Particularly, since the onset of the COVID-19 pandemic, social distancing has posed significant challenges to carry out such sensory trials and consumer tests. A biomimetic tongue will be immensely helpful to increase development productivity and reducing manufacturers' reliance on human trials in the early stages.
Study lead author, Dr Efren Andablo-Reyes conducted this research while a postdoctoral fellow in the School of Food Science and Nutrition at Leeds. He said: "Recreating the surface of an average human tongue comes with unique architectural challenges. Hundreds of small bud-like structures called papilla give the tongue its characteristic rough texture that in combination to the soft nature of the tissue create a complicated landscape from a mechanical perspective.
"We focused our attention on the anterior dorsal section of the tongue where some of these papillae contain taste receptors, while many of them lack such receptors. The study that brought together unique expertise in food colloid science, soft matter physics, dentistry, mechanical engineering and computer science is published today in the journal ACS Applied Materials & Interfaces.
The team took silicone impressions of tongue surfaces from fifteen adults. The impressions were 3D optically scanned to map papillae dimensions, density and the average roughness of the tongues. The texture of a human tongue was found to resemble a random layout.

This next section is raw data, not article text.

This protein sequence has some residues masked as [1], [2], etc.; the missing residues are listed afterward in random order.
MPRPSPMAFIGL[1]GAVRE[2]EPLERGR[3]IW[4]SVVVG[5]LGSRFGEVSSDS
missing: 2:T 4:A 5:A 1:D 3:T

The team used computer simulations and mathematical modelling to create a 3D-printed artificial surface to function as a mould containing wells with the shape and dimensions of the different papillae randomly distributed across the surface with right density. This was replica-moulded against elastomers of optimised softness and wettability.
University of Edinburgh co-author, Rik Sarkar of the School of Informatics said: "We defined a new concept called collision probability to measure mechanosensing that will have large impact in this area. In the future, we will use a combination of machine learning and computational topology to create tongue models of diverse healthy and diseased individuals to address various oral conditions."
The artificial surface was then 3D printed using digital light processing technology based in the School of Mechanical Engineering at Leeds. The team ran a series of experiments using different complex fluids to ensure that the printed surface's wettability and the lubrication performance was the same as the human tongue impressions.
Principal Investigator Anwesha Sarkar, Professor of Colloids and Surfaces at Leeds, said: "Accurately mapping and replicating the tongues surface and combining that with a material that approximates the elasticity of human tongue was no small task. Harnessing expertise from multiple STEM disciplines, we've demonstrated the unprecedented capability of a 3D printed silicone surface to mimic the mechanical performance of the human tongue.
We believe that fabricating a synthetic surface with relevant properties that mimics the intricate architectural features, and more importantly the lubricating performance of the human tongue is paramount to gaining quantitative understanding of how fluids interact within the oral cavity."
MEDICA-tradefair.com; Source: University of Leeds